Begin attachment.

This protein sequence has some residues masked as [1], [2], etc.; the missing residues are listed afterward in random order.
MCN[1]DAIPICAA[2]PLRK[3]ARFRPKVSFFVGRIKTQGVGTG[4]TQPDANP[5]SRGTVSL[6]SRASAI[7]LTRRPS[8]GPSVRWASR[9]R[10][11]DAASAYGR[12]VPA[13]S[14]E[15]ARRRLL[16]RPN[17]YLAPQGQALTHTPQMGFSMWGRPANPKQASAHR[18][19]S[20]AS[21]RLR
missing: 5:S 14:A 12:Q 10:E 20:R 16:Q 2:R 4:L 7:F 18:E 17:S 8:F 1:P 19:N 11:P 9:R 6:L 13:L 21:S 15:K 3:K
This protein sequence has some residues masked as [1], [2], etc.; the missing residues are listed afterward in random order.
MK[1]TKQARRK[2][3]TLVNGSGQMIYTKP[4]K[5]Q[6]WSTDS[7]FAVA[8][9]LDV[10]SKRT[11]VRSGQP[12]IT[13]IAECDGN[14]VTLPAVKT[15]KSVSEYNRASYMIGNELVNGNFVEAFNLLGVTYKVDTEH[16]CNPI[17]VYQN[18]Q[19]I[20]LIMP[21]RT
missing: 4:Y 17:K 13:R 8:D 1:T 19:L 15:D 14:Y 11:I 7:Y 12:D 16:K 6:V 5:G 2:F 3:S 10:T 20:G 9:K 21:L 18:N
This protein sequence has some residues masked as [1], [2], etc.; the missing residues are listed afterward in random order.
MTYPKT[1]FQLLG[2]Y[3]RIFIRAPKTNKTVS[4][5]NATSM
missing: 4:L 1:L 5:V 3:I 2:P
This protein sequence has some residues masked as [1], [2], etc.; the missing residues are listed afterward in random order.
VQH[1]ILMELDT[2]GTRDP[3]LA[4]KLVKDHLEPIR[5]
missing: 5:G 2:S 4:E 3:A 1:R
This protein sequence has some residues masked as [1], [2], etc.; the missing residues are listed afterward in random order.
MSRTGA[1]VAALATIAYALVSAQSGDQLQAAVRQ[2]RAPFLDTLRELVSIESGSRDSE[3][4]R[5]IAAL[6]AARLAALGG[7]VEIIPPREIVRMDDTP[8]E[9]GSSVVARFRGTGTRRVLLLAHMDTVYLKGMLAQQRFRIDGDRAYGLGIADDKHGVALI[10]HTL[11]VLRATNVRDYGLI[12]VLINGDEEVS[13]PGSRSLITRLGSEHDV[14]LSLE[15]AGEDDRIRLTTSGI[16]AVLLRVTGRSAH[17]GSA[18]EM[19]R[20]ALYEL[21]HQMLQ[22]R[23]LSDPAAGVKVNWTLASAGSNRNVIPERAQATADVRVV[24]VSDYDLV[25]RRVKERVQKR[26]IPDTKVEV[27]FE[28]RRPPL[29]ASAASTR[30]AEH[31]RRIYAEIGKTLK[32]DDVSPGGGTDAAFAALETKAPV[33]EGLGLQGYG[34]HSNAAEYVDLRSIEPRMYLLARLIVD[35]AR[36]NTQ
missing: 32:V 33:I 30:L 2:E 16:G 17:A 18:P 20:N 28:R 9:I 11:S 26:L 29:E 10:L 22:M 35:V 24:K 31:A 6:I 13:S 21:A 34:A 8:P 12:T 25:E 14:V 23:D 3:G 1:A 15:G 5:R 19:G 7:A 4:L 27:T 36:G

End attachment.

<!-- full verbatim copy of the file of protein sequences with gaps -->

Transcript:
This protein sequence has some residues masked as [1], [2], etc.; the missing residues are listed afterward in random order.
MCN[1]DAIPICAA[2]PLRK[3]ARFRPKVSFFVGRIKTQGVGTG[4]TQPDANP[5]SRGTVSL[6]SRASAI[7]LTRRPS[8]GPSVRWASR[9]R[10][11]DAASAYGR[12]VPA[13]S[14]E[15]ARRRLL[16]RPN[17]YLAPQGQALTHTPQMGFSMWGRPANPKQASAHR[18][19]S[20]AS[21]RLR
missing: 5:S 14:A 12:Q 10:E 20:R 16:Q 2:R 4:L 7:F 18:E 17:S 8:F 1:P 19:N 11:P 9:R 6:L 13:L 21:S 15:K 3:K
This protein sequence has some residues masked as [1], [2], etc.; the missing residues are listed afterward in random order.
MK[1]TKQARRK[2][3]TLVNGSGQMIYTKP[4]K[5]Q[6]WSTDS[7]FAVA[8][9]LDV[10]SKRT[11]VRSGQP[12]IT[13]IAECDGN[14]VTLPAVKT[15]KSVSEYNRASYMIGNELVNGNFVEAFNLLGVTYKVDTEH[16]CNPI[17]VYQN[18]Q[19]I[20]LIMP[21]RT
missing: 4:Y 17:K 13:R 8:D 1:T 19:L 15:D 14:Y 11:I 7:Y 12:D 16:K 6:V 5:G 2:F 3:S 10:T 20:G 9:K 21:L 18:N
This protein sequence has some residues masked as [1], [2], etc.; the missing residues are listed afterward in random order.
MTYPKT[1]FQLLG[2]Y[3]RIFIRAPKTNKTVS[4][5]NATSM
missing: 4:L 1:L 5:V 3:I 2:P
This protein sequence has some residues masked as [1], [2], etc.; the missing residues are listed afterward in random order.
VQH[1]ILMELDT[2]GTRDP[3]LA[4]KLVKDHLEPIR[5]
missing: 5:G 2:S 4:E 3:A 1:R
This protein sequence has some residues masked as [1], [2], etc.; the missing residues are listed afterward in random order.
MSRTGA[1]VAALATIAYALVSAQSGDQLQAAVRQ[2]RAPFLDTLRELVSIESGSRDSE[3][4]R[5]IAAL[6]AARLAALGG[7]VEIIPPREIVRMDDTP[8]E[9]GSSVVARFRGTGTRRVLLLAHMDTVYLKGMLAQQRFRIDGDRAYGLGIADDKHGVALI[10]HTL[11]VLRATNVRDYGLI[12]VLINGDEEVS[13]PGSRSLITRLGSEHDV[14]LSLE[15]AGEDDRIRLTTSGI[16]AVLLRVTGRSAH[17]GSA[18]EM[19]R[20]ALYEL[21]HQMLQ[22]R[23]LSDPAAGVKVNWTLASAGSNRNVIPERAQATADVRVV[24]VSDYDLV[25]RRVKERVQKR[26]IPDTKVEV[27]FE[28]RRPPL[29]ASAASTR[30]AEH[31]RRIYAEIGKTLK[32]DDVSPGGGTDAAFAALETKAPV[33]EGLGLQGYG[34]HSNAAEYVDLRSIEPRMYLLARLIVD[35]AR[36]NTQ
missing: 32:V 33:I 30:L 2:E 16:G 17:A 18:P 20:N 28:R 9:I 11:S 26:L 29:E 10:L 22:M 35:V 24:K 31:A 6:I 13:S 21:A 34:A 8:P 12:T 25:E 14:V 23:D 3:G 1:A 15:G 5:R 19:G 7:A 4:L 27:T 36:G